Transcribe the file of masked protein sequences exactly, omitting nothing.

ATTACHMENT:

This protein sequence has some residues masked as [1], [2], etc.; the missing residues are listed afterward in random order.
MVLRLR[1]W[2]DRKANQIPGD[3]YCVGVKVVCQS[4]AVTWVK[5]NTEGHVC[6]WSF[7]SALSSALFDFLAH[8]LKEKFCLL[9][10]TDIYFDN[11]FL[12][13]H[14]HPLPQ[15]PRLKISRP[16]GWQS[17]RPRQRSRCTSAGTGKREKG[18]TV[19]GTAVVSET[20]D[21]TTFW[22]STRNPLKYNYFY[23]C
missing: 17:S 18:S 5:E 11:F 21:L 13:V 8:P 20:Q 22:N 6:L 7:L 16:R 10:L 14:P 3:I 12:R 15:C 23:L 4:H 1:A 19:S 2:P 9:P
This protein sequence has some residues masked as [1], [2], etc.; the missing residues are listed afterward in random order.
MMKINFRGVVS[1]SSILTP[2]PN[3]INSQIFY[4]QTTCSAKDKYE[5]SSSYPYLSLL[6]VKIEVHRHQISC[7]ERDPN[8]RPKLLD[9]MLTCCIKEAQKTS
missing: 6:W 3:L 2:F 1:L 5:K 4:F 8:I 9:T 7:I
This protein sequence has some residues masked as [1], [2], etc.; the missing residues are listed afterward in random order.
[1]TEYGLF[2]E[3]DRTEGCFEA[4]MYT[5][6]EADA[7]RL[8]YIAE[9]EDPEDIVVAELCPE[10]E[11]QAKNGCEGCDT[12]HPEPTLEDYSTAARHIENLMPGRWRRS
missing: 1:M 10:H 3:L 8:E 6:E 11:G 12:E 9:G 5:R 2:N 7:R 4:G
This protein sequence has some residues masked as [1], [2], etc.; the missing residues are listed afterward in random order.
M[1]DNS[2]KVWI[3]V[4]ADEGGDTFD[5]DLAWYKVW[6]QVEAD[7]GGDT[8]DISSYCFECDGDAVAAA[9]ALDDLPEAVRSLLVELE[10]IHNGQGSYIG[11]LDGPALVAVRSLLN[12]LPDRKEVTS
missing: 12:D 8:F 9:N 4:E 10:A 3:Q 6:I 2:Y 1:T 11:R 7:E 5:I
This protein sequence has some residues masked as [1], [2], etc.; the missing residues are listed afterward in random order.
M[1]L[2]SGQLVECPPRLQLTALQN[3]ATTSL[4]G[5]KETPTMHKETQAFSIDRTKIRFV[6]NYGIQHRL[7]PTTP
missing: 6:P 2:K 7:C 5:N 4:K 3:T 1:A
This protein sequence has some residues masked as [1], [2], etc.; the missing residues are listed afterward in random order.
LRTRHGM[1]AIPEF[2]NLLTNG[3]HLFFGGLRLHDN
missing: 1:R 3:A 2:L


This protein sequence has some residues masked as [1], [2], etc.; the missing residues are listed afterward in random order.
MVLRLR[1]W[2]DRKANQIPGD[3]YCVGVKVVCQS[4]AVTWVK[5]NTEGHVC[6]WSF[7]SALSSALFDFLAH[8]LKEKFCLL[9][10]TDIYFDN[11]FL[12][13]H[14]HPLPQ[15]PRLKISRP[16]GWQS[17]RPRQRSRCTSAGTGKREKG[18]TV[19]GTAVVSET[20]D[21]TTFW[22]STRNPLKYNYFY[23]C
missing: 17:S 18:S 5:E 11:F 21:L 13:V 8:P 20:Q 22:N 6:L 7:L 16:R 10:L 14:P 3:I 12:R 15:C 23:L 4:H 1:A 19:S 2:P 9:P
This protein sequence has some residues masked as [1], [2], etc.; the missing residues are listed afterward in random order.
MMKINFRGVVS[1]SSILTP[2]PN[3]INSQIFY[4]QTTCSAKDKYE[5]SSSYPYLSLL[6]VKIEVHRHQISC[7]ERDPN[8]RPKLLD[9]MLTCCIKEAQKTS
missing: 6:W 3:L 2:F 1:L 5:K 4:F 8:I 9:T 7:I
This protein sequence has some residues masked as [1], [2], etc.; the missing residues are listed afterward in random order.
[1]TEYGLF[2]E[3]DRTEGCFEA[4]MYT[5][6]EADA[7]RL[8]YIAE[9]EDPEDIVVAELCPE[10]E[11]QAKNGCEGCDT[12]HPEPTLEDYSTAARHIENLMPGRWRRS
missing: 1:M 10:H 3:L 8:E 6:E 11:G 12:E 9:G 5:R 2:N 7:R 4:G
This protein sequence has some residues masked as [1], [2], etc.; the missing residues are listed afterward in random order.
M[1]DNS[2]KVWI[3]V[4]ADEGGDTFD[5]DLAWYKVW[6]QVEAD[7]GGDT[8]DISSYCFECDGDAVAAA[9]ALDDLPEAVRSLLVELE[10]IHNGQGSYIG[11]LDGPALVAVRSLLN[12]LPDRKEVTS
missing: 12:D 8:F 9:N 4:E 10:A 3:Q 6:I 2:Y 1:T 11:R 7:E 5:I
This protein sequence has some residues masked as [1], [2], etc.; the missing residues are listed afterward in random order.
M[1]L[2]SGQLVECPPRLQLTALQN[3]ATTSL[4]G[5]KETPTMHKETQAFSIDRTKIRFV[6]NYGIQHRL[7]PTTP
missing: 6:P 2:K 7:C 5:N 4:K 3:T 1:A
This protein sequence has some residues masked as [1], [2], etc.; the missing residues are listed afterward in random order.
LRTRHGM[1]AIPEF[2]NLLTNG[3]HLFFGGLRLHDN
missing: 1:R 3:A 2:L